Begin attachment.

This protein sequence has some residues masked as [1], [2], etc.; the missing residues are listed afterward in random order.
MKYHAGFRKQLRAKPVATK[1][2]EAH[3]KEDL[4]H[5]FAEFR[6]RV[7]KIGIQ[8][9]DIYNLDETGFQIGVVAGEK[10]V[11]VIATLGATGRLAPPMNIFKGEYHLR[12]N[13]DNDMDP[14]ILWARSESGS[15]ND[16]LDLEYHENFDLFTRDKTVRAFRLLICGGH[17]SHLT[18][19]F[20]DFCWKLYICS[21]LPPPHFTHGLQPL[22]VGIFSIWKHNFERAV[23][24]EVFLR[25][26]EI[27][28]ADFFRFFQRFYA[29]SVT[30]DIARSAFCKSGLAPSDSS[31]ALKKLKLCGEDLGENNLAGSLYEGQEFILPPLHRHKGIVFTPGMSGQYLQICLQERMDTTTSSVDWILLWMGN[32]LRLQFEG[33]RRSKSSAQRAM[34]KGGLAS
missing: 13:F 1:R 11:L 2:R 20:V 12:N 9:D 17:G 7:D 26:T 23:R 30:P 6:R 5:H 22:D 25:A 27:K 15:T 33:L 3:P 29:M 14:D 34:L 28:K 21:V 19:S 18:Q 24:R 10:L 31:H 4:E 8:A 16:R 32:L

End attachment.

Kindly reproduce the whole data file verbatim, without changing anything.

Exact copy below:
This protein sequence has some residues masked as [1], [2], etc.; the missing residues are listed afterward in random order.
MKYHAGFRKQLRAKPVATK[1][2]EAH[3]KEDL[4]H[5]FAEFR[6]RV[7]KIGIQ[8][9]DIYNLDETGFQIGVVAGEK[10]V[11]VIATLGATGRLAPPMNIFKGEYHLR[12]N[13]DNDMDP[14]ILWARSESGS[15]ND[16]LDLEYHENFDLFTRDKTVRAFRLLICGGH[17]SHLT[18][19]F[20]DFCWKLYICS[21]LPPPHFTHGLQPL[22]VGIFSIWKHNFERAV[23][24]EVFLR[25][26]EI[27][28]ADFFRFFQRFYA[29]SVT[30]DIARSAFCKSGLAPSDSS[31]ALKKLKLCGEDLGENNLAGSLYEGQEFILPPLHRHKGIVFTPGMSGQYLQICLQERMDTTTSSVDWILLWMGN[32]LRLQFEG[33]RRSKSSAQRAM[34]KGGLAS
missing: 13:F 1:R 11:L 2:R 20:V 12:N 9:D 17:G 7:D 26:T 23:R 30:P 6:R 5:H 22:D 25:A 27:K 15:T 33:L 3:P 29:M 14:D 34:L 28:K 21:V 19:S 18:Q 24:R 10:L 31:H 4:E 8:A 16:R 32:L